All’s not necessarily well in the classroom even when it ends well, writes Dean Ashenden in Inside Story.
Anyone who has taught has regrets, and a student I’ll call Frank Gagliado is one of mine. Frank was one of my students at Salisbury North Primary School in the dumping grounds north of Adelaide, in 1964. He was ten years old, badly overweight, sweet-natured and clearly as thick as two short planks. He stumbled over his words and sometimes nodded off in the afternoon sun, always tired from hours of working before school in the family market garden. What could you do? Frank couldn’t spell, couldn’t write, and was as slow to understand as he was desperate to try.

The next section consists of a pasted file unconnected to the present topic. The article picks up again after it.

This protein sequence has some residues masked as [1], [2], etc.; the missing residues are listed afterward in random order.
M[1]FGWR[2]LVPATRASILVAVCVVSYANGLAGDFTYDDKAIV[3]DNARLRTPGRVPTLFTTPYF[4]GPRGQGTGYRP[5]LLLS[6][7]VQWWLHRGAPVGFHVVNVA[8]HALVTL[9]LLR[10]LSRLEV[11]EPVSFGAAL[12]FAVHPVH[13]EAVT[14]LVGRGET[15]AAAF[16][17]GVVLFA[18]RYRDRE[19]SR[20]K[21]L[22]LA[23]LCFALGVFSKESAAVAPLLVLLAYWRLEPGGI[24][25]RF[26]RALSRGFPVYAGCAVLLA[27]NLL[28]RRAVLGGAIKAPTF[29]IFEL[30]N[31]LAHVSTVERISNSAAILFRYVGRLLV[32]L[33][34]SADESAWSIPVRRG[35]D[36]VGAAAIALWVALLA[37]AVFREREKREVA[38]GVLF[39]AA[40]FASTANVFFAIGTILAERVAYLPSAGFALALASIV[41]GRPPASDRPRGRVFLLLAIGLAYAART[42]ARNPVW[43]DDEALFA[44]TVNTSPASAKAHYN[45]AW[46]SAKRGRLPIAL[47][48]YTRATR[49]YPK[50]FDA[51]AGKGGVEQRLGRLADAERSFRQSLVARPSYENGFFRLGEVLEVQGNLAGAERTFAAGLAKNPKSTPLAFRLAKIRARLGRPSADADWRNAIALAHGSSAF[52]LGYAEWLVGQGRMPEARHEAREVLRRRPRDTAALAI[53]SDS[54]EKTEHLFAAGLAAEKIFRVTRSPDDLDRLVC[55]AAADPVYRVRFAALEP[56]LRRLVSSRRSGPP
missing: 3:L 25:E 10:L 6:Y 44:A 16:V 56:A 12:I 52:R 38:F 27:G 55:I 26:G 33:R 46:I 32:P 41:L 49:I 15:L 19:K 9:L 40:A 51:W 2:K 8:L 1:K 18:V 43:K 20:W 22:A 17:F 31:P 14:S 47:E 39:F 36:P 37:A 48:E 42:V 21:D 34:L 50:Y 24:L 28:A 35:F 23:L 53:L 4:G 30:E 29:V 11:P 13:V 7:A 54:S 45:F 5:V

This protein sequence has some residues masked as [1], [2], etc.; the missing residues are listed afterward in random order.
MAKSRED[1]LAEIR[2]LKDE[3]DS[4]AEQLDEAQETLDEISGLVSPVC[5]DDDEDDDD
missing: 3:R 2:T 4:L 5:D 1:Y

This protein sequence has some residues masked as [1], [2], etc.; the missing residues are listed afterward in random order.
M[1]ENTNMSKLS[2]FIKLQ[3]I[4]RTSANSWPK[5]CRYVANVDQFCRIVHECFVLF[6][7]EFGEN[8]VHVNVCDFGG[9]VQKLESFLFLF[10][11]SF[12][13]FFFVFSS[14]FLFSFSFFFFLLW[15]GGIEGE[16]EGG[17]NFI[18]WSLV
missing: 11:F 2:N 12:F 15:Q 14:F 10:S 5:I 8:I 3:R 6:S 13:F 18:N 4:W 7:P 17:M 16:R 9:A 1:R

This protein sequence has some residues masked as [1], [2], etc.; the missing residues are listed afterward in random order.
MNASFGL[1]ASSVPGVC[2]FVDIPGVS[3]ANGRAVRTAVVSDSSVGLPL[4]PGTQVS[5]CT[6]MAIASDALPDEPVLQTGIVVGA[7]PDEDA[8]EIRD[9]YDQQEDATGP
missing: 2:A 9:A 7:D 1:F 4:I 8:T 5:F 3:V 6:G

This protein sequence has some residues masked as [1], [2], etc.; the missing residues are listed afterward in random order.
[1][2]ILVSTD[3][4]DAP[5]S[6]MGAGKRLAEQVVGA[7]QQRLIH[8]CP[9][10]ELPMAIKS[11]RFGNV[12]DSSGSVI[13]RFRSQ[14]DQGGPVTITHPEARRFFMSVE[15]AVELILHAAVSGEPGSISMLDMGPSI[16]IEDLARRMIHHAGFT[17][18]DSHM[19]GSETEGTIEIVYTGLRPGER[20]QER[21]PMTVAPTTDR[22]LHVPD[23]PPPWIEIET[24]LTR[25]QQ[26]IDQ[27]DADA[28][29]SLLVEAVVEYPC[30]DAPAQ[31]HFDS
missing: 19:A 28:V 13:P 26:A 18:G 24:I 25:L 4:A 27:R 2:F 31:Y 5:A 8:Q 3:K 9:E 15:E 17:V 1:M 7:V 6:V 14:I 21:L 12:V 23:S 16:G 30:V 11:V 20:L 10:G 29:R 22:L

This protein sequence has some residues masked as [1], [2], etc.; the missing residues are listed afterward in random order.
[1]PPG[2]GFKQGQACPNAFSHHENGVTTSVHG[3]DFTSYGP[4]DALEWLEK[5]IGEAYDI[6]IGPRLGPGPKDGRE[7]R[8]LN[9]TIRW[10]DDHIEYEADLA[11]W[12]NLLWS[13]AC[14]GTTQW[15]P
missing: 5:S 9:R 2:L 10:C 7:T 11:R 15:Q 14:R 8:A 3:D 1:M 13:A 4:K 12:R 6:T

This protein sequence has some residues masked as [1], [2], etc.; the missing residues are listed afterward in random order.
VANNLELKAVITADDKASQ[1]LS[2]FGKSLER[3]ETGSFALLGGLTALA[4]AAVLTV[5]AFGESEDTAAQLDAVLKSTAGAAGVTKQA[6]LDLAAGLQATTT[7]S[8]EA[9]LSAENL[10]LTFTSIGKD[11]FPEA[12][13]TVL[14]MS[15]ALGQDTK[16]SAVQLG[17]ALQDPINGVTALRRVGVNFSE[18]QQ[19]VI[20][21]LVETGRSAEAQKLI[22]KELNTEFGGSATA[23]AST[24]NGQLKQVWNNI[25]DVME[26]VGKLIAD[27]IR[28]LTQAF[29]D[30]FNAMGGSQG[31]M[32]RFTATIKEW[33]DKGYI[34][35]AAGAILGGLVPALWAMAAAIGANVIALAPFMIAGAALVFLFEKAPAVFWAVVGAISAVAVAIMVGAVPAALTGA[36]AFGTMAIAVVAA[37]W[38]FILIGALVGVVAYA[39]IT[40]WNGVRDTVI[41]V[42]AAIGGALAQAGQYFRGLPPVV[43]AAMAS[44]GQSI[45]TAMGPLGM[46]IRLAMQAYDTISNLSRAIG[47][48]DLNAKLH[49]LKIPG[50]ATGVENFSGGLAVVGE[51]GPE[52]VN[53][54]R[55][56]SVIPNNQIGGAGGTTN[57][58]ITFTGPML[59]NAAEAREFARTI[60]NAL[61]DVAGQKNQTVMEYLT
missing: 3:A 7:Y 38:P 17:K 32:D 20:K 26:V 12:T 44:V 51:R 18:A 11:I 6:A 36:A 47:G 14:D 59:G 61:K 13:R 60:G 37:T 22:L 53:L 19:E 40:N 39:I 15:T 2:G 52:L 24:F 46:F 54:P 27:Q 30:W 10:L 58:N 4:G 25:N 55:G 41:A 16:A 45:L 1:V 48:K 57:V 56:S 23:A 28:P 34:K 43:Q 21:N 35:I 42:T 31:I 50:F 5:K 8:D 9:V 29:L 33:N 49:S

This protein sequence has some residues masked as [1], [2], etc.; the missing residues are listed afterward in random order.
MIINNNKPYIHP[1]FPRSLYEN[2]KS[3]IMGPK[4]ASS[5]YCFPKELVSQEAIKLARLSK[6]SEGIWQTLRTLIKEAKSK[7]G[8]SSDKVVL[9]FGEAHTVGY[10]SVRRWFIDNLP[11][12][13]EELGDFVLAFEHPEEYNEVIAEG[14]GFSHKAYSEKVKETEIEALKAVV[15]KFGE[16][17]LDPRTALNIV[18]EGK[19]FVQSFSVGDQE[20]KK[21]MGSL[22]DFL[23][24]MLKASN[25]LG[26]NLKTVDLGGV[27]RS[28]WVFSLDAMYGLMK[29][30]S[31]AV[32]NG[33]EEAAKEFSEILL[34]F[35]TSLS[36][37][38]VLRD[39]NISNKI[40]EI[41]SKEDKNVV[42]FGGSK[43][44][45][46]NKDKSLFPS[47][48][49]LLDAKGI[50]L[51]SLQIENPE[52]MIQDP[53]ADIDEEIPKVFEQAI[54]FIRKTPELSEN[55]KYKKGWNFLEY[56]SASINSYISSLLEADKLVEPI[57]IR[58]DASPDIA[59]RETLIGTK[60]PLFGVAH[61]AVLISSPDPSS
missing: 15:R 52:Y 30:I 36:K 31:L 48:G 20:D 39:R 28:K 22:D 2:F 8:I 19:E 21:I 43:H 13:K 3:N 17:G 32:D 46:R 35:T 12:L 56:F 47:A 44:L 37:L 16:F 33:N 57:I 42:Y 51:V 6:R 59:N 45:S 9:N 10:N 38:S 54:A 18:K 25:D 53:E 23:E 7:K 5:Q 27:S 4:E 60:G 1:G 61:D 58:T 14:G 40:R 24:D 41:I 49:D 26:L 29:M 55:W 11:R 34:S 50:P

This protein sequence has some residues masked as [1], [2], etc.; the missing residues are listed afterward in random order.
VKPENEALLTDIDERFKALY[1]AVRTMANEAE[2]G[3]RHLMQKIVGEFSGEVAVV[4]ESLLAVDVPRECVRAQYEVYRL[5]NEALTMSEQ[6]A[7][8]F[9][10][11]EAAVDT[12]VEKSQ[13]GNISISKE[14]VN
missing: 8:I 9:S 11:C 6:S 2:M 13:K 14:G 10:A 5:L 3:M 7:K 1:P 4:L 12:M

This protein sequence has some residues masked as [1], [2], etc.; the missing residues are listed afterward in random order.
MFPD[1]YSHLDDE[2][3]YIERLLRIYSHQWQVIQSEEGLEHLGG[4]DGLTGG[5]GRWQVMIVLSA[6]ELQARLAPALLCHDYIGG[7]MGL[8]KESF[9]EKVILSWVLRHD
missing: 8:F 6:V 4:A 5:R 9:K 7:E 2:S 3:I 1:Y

I would’ve remembered Frank even if I never saw him again, but I did see him again. Twenty years after I left Salisbury North Primary School a newspaper paid me to get my former students together again and see what had become of them. I discovered that Frank was now Francesco Gagliado, with a university degree and a postgrad diploma to his name. I remember you kindly, he told me. He had gone on not letting teachers like me get him down, defying the teachers who didn’t want him taking up space in the academic stream as well as parents who wanted him to work in the family business, battling his weight fluctuations, his stuttering, and the English language, and he made it. He made it into uni, the first member of a big family to get anywhere near one…
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Image: Flickr / Kevin Dooley